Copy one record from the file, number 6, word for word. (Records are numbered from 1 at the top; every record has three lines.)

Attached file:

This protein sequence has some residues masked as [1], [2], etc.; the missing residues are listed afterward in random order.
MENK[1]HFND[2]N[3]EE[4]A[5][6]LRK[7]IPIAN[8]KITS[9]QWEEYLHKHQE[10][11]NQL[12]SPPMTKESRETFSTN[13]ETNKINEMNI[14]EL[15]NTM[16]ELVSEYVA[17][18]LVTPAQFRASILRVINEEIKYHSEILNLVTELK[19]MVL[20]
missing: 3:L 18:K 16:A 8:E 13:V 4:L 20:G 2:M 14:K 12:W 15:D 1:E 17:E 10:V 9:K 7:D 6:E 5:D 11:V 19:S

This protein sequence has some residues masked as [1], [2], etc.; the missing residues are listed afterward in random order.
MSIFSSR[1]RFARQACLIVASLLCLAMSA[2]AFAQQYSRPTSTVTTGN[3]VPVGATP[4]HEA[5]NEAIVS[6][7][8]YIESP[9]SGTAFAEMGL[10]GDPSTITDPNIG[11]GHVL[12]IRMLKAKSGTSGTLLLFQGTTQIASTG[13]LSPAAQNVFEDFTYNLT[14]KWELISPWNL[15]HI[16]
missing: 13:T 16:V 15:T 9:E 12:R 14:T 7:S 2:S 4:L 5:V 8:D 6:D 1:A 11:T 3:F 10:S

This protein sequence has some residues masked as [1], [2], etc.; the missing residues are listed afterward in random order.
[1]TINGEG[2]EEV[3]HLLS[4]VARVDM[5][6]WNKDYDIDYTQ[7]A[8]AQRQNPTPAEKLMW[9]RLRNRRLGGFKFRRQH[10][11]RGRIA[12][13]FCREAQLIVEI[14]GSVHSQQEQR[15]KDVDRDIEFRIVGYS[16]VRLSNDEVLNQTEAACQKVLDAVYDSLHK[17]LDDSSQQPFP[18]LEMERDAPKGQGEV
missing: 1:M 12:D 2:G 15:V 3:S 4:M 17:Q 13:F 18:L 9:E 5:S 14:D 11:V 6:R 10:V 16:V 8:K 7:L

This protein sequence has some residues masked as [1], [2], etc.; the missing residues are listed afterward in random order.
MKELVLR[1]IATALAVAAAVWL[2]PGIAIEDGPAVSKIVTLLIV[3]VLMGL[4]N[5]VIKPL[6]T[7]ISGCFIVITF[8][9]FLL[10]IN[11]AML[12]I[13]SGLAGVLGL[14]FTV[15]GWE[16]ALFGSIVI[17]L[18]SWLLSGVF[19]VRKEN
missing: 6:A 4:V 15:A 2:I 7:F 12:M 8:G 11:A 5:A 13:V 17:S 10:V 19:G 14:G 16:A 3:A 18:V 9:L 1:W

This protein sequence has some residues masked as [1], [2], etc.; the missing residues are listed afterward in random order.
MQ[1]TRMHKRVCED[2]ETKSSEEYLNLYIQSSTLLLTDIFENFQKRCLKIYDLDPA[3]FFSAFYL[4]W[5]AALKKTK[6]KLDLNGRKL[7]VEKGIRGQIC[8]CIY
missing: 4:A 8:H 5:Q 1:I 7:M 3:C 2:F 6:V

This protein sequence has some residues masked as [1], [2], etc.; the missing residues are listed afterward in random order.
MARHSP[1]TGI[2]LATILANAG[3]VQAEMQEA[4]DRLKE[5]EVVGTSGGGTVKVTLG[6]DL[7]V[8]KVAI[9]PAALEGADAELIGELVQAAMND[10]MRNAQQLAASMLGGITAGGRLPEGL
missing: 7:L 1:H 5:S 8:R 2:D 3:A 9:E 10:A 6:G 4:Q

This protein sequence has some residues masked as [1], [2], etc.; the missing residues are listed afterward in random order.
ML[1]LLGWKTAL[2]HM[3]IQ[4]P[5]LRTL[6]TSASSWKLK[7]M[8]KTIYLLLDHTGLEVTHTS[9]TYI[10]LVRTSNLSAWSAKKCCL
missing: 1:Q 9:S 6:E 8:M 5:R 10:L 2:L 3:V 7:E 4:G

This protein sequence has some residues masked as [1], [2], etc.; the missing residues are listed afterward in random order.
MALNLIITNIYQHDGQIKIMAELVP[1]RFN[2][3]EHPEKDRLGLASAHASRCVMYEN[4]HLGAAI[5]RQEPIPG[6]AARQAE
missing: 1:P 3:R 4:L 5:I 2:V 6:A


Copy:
This protein sequence has some residues masked as [1], [2], etc.; the missing residues are listed afterward in random order.
MARHSP[1]TGI[2]LATILANAG[3]VQAEMQEA[4]DRLKE[5]EVVGTSGGGTVKVTLG[6]DL[7]V[8]KVAI[9]PAALEGADAELIGELVQAAMND[10]MRNAQQLAASMLGGITAGGRLPEGL
missing: 7:L 1:H 5:S 8:R 2:D 3:A 9:E 10:A 6:G 4:Q